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Fam Pract. 2013 Feb;30(1):96-104. doi: 10.1093/fampra/cms040. Epub 2012 Sep 3.

Gynaecologic cancer symptom awareness, concern and care seeking among US women: a multi-site qualitative study.

Author information

  • 1Division of Cancer Prevention and Control, Centers for Disease Control and Prevention, 4770 Buford Highway, NE, MS K-64, Atlanta, GA 30341, USA. cgelb@cdc.gov

Abstract

BACKGROUND:

With limited screening options, early detection of gynaecologic cancers can depend on women recognizing the potential significance of symptoms and seeking care.

OBJECTIVE:

We investigated women's concern about symptoms that might be related to gynaecologic cancers, the underlying conditions they associated with symptoms and their actual and hypothetical response to symptoms.

METHODS:

Fifteen focus groups with women aged 40-60 years were conducted in Chicago, Los Angeles, Miami and New York City. Participants were given an untitled list of symptoms that could indicate various gynaecologic cancers and asked if any would concern them, what could cause each and what they would do if they experienced any of them.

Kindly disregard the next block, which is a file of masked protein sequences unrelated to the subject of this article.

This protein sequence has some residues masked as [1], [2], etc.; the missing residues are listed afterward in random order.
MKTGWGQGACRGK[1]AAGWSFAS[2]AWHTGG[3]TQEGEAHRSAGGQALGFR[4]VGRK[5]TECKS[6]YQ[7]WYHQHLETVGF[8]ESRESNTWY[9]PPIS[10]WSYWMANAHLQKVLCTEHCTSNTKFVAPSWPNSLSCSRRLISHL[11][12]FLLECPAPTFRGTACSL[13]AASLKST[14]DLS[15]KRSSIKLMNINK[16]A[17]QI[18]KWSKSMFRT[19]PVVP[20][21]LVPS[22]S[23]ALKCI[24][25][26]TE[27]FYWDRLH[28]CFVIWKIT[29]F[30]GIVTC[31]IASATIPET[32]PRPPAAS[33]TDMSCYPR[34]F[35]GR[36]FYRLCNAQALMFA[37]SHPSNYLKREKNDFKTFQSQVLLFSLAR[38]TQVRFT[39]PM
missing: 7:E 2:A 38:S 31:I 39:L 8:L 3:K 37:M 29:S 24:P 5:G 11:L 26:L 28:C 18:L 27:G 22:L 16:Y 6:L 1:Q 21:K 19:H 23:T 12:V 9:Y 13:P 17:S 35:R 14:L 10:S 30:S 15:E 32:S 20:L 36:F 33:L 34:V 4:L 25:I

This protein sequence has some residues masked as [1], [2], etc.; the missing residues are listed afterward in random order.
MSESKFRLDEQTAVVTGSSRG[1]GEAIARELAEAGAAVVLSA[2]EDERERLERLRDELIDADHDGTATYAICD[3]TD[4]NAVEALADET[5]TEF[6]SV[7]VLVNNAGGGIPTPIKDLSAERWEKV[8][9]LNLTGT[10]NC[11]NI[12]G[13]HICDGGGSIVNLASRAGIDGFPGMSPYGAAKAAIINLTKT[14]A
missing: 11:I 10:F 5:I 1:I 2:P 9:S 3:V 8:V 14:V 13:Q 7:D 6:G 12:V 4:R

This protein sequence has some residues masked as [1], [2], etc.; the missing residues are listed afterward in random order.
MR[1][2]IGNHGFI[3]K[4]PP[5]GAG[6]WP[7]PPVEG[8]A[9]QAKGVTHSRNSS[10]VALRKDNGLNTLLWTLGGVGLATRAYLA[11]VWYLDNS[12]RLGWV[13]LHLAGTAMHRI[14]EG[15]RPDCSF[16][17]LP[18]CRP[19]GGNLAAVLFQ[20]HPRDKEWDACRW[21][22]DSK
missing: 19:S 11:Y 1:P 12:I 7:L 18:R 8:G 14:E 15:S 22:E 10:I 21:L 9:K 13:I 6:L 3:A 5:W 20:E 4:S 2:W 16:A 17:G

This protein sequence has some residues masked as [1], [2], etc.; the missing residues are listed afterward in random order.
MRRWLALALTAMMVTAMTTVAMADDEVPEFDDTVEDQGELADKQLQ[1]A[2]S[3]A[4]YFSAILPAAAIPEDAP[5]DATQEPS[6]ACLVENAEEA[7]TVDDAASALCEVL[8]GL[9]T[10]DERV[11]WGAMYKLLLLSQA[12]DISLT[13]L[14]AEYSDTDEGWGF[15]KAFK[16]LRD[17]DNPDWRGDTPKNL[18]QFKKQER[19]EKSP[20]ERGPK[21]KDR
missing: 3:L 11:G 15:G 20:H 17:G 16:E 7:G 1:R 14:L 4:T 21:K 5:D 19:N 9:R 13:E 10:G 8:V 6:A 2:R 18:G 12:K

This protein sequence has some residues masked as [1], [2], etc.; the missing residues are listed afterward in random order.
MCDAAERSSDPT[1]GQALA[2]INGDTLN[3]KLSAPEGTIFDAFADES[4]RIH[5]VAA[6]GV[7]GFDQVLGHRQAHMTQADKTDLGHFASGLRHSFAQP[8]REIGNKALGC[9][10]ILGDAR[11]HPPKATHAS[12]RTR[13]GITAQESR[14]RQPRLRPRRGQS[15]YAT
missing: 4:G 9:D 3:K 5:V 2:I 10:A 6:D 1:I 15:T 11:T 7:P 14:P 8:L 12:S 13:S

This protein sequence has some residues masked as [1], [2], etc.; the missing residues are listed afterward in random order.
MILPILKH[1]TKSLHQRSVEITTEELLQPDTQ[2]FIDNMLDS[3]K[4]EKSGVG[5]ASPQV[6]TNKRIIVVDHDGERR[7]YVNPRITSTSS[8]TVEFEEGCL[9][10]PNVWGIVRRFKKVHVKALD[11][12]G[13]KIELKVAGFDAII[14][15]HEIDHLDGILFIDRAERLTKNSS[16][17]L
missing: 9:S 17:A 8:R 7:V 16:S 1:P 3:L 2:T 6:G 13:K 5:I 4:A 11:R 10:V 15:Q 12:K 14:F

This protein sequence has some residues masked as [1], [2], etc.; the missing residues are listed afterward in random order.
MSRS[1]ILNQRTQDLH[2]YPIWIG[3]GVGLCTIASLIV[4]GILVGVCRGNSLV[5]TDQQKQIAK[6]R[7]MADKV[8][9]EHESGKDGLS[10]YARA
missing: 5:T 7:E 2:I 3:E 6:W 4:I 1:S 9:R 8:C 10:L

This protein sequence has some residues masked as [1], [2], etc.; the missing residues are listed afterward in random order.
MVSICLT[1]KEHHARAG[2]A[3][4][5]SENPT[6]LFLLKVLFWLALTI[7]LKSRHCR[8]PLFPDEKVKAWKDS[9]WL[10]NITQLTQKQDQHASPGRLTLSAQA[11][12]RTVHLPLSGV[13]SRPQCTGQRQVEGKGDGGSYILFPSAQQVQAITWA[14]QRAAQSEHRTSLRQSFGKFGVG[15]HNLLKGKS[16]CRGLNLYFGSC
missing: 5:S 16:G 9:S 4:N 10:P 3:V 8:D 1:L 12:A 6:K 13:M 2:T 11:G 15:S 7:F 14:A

RESULTS:

Overall, participants expressed greater concern about symptoms clearly gynaecologic in nature than other symptoms. Participants generally did not associate symptoms with any form of cancer. Some women who had experienced symptoms reported waiting an extended period before seeking care or not seeking care at all. The belief that a symptom indicated a benign condition was the most common reason given for delaying or foregoing care seeking. Strategies participants reported using to supplement or replace consultations with health care providers included Internet research and self-care.

CONCLUSION:

Raising awareness of symptoms that can indicate gynaecologic cancers may lead to earlier detection and improved survival. In particular, women should be informed that gynaecologic cancers can cause symptoms that may not seem related to the reproductive organs (e.g. back pain) and that unusual vaginal bleeding should prompt them to seek care immediately.

PMID:
22948336
[PubMed - indexed for MEDLINE]
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